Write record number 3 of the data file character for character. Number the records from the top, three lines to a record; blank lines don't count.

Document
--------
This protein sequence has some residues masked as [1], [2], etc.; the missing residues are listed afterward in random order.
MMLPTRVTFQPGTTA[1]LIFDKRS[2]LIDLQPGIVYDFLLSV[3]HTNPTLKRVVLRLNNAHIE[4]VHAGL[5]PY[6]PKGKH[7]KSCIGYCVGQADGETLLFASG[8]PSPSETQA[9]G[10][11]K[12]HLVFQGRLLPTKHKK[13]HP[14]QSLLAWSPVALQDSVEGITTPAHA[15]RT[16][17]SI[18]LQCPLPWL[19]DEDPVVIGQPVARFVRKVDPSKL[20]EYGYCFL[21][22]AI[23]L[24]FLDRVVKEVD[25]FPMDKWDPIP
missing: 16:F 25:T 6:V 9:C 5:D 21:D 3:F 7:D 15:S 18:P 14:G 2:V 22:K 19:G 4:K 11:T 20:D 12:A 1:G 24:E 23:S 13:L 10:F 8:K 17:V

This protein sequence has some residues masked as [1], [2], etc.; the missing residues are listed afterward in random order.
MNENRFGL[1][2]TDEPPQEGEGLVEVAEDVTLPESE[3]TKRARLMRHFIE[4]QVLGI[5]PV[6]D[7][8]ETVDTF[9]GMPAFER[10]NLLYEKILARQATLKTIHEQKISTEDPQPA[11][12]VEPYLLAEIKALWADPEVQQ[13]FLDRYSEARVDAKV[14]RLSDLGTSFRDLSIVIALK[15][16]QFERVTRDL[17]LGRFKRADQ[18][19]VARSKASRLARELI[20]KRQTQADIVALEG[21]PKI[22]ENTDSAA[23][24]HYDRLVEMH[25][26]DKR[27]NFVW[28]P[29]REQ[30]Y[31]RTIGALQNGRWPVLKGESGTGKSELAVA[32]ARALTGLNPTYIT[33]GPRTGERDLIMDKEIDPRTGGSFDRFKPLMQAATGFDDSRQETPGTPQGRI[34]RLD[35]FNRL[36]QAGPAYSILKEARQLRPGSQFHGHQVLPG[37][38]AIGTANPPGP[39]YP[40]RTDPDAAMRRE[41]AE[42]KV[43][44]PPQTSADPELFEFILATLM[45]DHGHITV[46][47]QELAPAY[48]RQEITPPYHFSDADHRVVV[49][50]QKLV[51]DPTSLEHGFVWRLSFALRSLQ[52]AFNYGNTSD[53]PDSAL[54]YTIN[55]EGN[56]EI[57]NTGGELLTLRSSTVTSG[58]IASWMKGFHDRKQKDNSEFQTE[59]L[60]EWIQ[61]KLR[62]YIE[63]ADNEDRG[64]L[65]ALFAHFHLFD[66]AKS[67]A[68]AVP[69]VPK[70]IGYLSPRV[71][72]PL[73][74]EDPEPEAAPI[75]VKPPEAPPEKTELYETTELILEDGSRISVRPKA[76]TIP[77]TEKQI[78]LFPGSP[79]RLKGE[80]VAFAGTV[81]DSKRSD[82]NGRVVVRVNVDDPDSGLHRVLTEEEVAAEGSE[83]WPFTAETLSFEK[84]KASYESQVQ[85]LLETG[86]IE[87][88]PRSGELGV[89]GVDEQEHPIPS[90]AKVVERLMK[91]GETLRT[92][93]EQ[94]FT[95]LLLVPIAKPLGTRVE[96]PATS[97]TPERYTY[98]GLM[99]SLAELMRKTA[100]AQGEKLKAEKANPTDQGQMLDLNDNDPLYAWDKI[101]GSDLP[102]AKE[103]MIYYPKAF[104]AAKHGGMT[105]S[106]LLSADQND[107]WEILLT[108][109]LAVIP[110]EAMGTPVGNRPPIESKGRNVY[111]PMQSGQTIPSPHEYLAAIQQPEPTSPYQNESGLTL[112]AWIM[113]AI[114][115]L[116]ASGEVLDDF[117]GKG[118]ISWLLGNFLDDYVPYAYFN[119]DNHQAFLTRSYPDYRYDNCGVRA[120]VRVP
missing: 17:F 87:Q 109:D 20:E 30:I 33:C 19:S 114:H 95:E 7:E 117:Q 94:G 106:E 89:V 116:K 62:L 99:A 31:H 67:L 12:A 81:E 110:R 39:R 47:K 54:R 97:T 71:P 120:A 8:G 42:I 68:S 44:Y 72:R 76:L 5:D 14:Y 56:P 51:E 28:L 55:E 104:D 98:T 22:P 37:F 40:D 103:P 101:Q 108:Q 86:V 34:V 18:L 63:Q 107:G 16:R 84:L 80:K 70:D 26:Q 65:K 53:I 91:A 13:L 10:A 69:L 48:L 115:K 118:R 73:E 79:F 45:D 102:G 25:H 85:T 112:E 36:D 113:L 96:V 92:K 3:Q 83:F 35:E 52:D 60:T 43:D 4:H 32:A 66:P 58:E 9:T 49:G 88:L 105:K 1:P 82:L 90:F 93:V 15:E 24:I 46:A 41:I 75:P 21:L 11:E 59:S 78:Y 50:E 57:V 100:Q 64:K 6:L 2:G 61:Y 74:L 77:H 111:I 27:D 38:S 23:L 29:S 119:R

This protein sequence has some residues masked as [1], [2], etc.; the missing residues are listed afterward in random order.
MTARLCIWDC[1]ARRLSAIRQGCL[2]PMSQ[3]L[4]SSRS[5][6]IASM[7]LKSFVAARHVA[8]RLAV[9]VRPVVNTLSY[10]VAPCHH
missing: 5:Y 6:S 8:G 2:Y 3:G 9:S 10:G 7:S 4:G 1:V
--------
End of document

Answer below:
This protein sequence has some residues masked as [1], [2], etc.; the missing residues are listed afterward in random order.
MTARLCIWDC[1]ARRLSAIRQGCL[2]PMSQ[3]L[4]SSRS[5][6]IASM[7]LKSFVAARHVA[8]RLAV[9]VRPVVNTLSY[10]VAPCHH
missing: 5:Y 6:S 8:G 2:Y 3:G 9:S 10:G 7:S 4:G 1:V